The Snow Show features a rare 1924 painting of Emerald Lake by Lawren Harris. 1924 was the first year that Harris travelled with JEH MacDonald to the Emerald Lake area in BC. For Harris, the mountain spirit was the spirit of Canada. He believed strongly in the purity of the landscape and strove, through his paintings, to convey that spirit. Through the 1920s his work became less and less about the human world and more about reductive landscapes of the Rocky mountains and Arctic. In the mountains, he had a strong affinity with the clear air and simple sculptural mountain forms.


Simon Hughes (b. 1973)

Simon Hughes was born in Winnipeg, Manitoba in 1973. He holds a BFA from the University of Manitoba (1996) and an MFA from the University of California (2010), in Irvine. His art practice encompasses painting, drawing, film and video. Since 2000, Hughes has worked almost exclusively on paper using watercolour, collage and other media. His “Northern” series of narrative works explore regionalism and common stereotypes of Canada’s north. Through his abstracts and quasi-architectural renderings, Hughes creates fantastical Canadian scenarios with a playful childlike attitude.


Wanda Koop (b. 1951)

Wanda Koop is one of Canada’s most inventive and renowned artists. Her work explores the relationship between nature and technology and our human impact on nature or with technology. The painting “Interweave (White on White)” in The Snow Show was inspired by the pixilated images that Koop photographed on her distorted high-definition television. Koop “weaves” majestic bands of white paint across the canvas to give the impression of a representational field of snow, a screen gone blank or an abstract constructivist painting. The simplicity and complexity of the painting is classic Koop.


Doris McCarthy (1910-2010)

Doris McCarthy is best known for her depictions of the Canadian landscape and arctic icebergs. Inspired by Lawren Harris, McCarthy made her first trip to the Canadian Arctic in 1972. A deep love of the North is evident in her ‘Iceberg Fantasies’ series, considered to be among some of her best known and celebrated works. The Doris McCarthy paintings that we have selected for The Snow Show are reflective of Doris’s passion for depicting the “feel” of being in the Canadian landscape and exemplify her incredible talent as a painter.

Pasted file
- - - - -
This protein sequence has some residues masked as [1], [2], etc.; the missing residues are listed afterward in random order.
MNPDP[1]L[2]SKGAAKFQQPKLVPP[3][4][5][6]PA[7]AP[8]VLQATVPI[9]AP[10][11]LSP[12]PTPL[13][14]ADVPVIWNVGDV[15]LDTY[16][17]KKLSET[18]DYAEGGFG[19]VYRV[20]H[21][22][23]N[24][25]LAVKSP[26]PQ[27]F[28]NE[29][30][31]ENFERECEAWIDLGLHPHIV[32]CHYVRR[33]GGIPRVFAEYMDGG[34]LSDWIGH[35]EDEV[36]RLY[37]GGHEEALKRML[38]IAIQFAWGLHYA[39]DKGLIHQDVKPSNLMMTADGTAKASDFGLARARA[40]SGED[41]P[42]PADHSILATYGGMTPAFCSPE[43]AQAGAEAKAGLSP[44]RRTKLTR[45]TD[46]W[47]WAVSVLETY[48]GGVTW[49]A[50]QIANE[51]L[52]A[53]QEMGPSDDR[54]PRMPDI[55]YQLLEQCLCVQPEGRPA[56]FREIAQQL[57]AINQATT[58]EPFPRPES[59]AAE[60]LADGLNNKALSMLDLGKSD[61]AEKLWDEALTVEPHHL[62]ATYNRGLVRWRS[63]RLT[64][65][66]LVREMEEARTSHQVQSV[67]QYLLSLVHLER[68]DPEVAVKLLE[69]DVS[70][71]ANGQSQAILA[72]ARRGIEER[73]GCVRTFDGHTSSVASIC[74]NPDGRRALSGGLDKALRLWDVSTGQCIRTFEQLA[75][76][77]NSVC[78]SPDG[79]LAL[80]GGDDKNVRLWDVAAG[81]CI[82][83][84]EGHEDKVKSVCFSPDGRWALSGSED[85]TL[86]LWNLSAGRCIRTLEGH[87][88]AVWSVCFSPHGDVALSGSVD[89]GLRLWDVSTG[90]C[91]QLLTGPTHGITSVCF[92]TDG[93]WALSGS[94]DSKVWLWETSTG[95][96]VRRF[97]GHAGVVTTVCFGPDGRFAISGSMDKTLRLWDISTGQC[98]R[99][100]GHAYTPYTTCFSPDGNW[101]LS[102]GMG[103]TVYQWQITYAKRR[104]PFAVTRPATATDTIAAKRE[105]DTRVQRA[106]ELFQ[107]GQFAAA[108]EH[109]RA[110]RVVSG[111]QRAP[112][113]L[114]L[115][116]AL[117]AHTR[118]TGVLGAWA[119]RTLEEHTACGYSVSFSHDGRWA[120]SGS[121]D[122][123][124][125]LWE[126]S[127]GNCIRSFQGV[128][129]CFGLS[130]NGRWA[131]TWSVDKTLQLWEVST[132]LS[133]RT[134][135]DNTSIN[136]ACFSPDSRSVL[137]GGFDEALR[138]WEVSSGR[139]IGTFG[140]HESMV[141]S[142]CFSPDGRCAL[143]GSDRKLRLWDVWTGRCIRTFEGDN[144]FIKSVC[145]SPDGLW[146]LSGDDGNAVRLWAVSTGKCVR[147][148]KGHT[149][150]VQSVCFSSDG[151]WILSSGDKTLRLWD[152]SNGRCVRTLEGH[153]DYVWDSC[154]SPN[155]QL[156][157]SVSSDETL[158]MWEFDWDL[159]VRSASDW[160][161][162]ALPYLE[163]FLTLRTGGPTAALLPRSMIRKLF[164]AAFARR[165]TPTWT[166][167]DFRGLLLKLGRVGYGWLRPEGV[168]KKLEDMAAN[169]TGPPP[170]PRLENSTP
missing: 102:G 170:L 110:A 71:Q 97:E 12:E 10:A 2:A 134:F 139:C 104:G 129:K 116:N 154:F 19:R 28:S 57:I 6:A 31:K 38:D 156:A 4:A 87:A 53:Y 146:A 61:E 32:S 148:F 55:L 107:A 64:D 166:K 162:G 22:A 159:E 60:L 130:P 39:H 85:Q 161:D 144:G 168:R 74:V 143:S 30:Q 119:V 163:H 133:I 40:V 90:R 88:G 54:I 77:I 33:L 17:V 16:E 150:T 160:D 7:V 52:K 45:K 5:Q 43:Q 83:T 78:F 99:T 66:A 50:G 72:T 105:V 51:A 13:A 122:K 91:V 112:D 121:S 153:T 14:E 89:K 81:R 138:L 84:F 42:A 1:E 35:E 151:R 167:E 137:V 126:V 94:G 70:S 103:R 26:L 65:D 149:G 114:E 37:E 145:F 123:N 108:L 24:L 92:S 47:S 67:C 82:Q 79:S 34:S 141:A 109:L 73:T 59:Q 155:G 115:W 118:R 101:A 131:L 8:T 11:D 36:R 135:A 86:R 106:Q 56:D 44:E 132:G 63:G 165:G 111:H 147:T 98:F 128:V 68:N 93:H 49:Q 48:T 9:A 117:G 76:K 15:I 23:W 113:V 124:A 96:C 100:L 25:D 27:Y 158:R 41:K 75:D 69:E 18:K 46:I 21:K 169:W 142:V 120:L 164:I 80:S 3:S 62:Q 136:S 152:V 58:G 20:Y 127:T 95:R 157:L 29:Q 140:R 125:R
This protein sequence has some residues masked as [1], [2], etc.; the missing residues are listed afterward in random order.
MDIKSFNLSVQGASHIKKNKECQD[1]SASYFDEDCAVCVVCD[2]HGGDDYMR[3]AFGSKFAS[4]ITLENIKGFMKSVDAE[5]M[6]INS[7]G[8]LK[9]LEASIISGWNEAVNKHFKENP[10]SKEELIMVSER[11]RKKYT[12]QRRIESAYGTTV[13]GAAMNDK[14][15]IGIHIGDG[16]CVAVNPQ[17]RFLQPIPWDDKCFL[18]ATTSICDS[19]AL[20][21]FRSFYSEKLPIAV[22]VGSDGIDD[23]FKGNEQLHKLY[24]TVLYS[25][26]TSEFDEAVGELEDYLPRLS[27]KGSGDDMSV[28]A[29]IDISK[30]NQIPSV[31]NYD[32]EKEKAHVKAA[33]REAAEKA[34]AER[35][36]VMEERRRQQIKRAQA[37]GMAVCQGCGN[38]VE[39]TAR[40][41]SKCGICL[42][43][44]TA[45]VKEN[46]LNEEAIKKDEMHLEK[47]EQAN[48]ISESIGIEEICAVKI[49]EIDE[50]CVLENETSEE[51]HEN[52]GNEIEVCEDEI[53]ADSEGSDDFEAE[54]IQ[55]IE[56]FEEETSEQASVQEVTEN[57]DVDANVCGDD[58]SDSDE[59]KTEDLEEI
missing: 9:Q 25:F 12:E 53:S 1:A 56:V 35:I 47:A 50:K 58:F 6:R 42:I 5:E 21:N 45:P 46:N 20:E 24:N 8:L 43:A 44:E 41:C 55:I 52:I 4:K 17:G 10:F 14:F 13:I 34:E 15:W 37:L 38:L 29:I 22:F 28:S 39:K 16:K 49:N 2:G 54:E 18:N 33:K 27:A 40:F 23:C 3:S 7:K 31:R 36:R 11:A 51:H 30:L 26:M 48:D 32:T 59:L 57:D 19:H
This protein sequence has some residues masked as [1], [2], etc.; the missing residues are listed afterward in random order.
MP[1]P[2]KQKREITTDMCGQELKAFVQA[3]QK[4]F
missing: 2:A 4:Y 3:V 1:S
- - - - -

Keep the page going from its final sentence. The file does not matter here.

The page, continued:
Clark McDougall (1921-1980)

Clark McDougall is well known for his depictions of rural towns and the landscapes of North Yarmouth Township. Often painting directly from nature, McDougall was an intense observer of light and colour. He had an inherent understanding of how to compose paintings and to convey the feeling of being in the landscape. In a few touches of paint McDougall communicates the colour of sun on snow, the smell of wet mud on a field and the freshness of a crisp winter wind.


Ron Martin (b. 1943)

For The Snow Show we are showing a rare 1973 water on paper painting by Ron Martin. The painting explores Martin’s ongoing investigation of the subjective nature of art and his exploration of the symbiotic relationship of water on paper. Even though the painting lacks colour and paint, Untitled #34 is an experiment in gesture, mark making and process – a consistent idea for Martin.


Charles Pachter (b. 1942)

Over the arc of a distinguished career, Charles Pachter has developed an artistic practice that channels everyday Canadian icons—moose, hockey players, Mounties, and the Queen—into stylized pop images. While the exuberance, humour, and grand scale of Charles Pachter’s art has defied the stereotypes of humble and polite Canadians, the images that he has crafted, and in some cases reflected, promote a modern Canadian mythology for all.


Diana Thorneycroft (b. 1956)

Diana Thorneycroft’s wildly popular “Group of Seven Awkward Moments” series of photographs acknowledges and satirizes the mythology and icons of Canadian culture. Reproductions of paintings by Tom Thomson, Emily Carr and the Group of Seven are used as backdrops to dioramas that Thorneycroft constructs and then photographs. The plastic dolls and figurines act out the drama in the foreground, creating the awkward moment in the “mise en scene”. “Group of Seven Awkward Moments” was listed by Canadian Art Magazine as one of the best exhibitions of 2008. The exhibition has travelled across Canada from the McMichael Canadian Art Collection to the Winnipeg Art Gallery, Windsor Art Gallery, Carleton University Art Gallery, Reach Gallery Museum, Art Gallery of Algoma, Art Gallery of Sudbury and to the Canadian Cultural Centre in Paris.